The Pleiades Star Cluster: The Seven Sisters

Few star figures are as familiar and unique as the Pleiades. As poet Lord Tennyson wrote, they “glitter like a swarm of fireflies tangled in a silver braid.”

Few star figures are as familiar as the Pleiades, known also as the Seven Sisters. But the Pleiades (pronounced PLEE-a-dees) actually contain many more than seven stars. In fact, there are about 250 identified as members of this cluster.

The Pleiades Star Cluster

To the average eye, this group of stars looks at first like a shimmering little cloud of light. But further examination, aided by good eyesight, will reveal a tight knot of 6 or 7 brighter stars, though some have recorded 11 or more under excellent conditions.

The Pleiades have always been held in high esteem through the ages. Ancient Grecian temples faced the Pleiades at their rising. One passage leading out from the Great Pyramid at Cheops in Egypt was directed toward the Pleiades when they passed overhead. The Japanese feast of the Lanterns are remnants of ancient Tauric rites in honor of the Pleiades.

A Good Place To Start

If you have difficulty recognizing various stars and constellations, start with Pleiades. There is nothing else like it in the sky. You really can’t look very long at the heavens on a winter night without noticing it and wondering what it is. One easy way to spot it is to look south for three stars hanging side-by-side. That’s Orion’s Belt. Follow those three stars up and to the right and you will find the Pleiades.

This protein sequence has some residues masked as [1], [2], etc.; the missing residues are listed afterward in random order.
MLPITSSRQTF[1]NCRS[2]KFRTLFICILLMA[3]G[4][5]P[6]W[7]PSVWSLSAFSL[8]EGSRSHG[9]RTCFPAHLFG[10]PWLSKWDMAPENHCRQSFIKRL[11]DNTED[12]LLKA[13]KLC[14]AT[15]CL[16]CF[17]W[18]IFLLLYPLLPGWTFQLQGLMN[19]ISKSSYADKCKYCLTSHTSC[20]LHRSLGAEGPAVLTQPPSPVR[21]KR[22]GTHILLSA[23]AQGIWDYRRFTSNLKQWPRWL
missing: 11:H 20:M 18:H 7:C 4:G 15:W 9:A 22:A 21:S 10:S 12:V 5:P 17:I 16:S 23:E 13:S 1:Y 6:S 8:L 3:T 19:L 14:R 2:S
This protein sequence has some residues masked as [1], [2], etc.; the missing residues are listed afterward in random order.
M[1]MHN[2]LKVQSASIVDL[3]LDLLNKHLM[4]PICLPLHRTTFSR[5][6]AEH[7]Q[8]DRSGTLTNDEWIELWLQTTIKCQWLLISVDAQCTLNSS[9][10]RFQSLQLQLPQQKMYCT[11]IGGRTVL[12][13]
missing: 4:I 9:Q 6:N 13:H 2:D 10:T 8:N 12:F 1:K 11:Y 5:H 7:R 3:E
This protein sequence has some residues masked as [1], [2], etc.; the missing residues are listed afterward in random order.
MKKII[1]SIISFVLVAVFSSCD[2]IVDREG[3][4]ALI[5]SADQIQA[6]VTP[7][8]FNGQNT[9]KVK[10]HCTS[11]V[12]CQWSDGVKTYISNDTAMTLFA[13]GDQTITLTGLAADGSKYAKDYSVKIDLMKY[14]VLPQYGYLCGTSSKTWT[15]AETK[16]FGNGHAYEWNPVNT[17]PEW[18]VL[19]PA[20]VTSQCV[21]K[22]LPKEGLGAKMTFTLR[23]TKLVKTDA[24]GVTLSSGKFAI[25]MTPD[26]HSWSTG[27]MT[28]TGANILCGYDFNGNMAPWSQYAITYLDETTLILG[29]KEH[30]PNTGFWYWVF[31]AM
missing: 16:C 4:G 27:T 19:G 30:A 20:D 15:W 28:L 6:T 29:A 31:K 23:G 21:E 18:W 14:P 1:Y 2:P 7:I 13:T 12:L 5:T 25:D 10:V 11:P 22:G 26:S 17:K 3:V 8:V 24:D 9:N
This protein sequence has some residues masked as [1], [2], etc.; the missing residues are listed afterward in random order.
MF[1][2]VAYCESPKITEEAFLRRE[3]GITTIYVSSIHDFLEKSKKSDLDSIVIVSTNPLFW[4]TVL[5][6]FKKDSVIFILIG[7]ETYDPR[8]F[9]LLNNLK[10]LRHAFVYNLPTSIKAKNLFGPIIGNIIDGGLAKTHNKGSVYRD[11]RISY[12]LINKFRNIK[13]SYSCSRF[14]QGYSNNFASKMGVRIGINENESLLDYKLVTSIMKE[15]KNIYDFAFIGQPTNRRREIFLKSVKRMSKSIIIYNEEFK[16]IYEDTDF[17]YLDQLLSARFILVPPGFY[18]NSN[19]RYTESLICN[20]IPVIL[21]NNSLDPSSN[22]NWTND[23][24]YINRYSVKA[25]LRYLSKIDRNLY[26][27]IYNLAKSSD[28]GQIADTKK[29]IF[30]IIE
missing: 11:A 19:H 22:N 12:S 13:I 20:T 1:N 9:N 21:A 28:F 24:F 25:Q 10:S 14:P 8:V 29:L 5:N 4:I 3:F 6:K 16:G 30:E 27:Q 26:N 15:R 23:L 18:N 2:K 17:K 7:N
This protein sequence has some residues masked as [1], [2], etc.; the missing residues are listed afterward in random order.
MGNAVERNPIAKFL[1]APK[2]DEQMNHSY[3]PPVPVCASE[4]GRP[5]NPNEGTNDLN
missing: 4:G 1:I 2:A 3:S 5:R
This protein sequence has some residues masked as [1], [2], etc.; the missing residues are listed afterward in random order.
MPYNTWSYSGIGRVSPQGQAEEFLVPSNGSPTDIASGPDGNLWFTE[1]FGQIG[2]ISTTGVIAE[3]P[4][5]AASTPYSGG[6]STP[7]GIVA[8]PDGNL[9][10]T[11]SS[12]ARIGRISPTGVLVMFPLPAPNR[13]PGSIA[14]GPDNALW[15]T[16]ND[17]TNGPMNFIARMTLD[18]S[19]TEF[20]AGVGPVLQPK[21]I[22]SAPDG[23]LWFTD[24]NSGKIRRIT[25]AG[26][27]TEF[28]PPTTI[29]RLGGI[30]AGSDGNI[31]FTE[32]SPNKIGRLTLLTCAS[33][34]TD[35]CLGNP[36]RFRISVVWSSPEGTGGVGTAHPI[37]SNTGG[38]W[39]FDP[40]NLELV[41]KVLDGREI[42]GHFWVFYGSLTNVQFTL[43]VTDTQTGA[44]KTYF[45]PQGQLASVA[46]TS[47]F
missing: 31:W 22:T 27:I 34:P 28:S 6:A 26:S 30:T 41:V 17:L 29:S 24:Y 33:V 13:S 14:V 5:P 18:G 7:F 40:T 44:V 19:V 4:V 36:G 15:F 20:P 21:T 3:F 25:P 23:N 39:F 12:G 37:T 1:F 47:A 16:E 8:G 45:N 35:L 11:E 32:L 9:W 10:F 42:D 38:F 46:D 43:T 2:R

Gaze at them through binoculars: the brightest stars glitter like an array of icy blue diamonds on black velvet. Or as poet Lord Tennyson wrote, they “glitter like a swarm of fireflies tangled in a silver braid.”

So on clear winter nights, keep your binoculars handy, bundle up, and head out to enjoy the splendor of this unique cluster of stars.

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Joe Rao is an expert astronomer.
Joe Rao

Joe Rao is an esteemed astronomer who writes for, Sky & Telescope, and Natural History Magazine. Mr. Rao is a regular contributor to the Farmers' Almanac and serves as an associate lecturer for the Hayden Planetarium in New York City.

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If we could only get communities to STOP all of the Light Pollution. With all the bright lights in towns now, with all their lighted signs, etc. It is becoming more and more difficult to see the stars.

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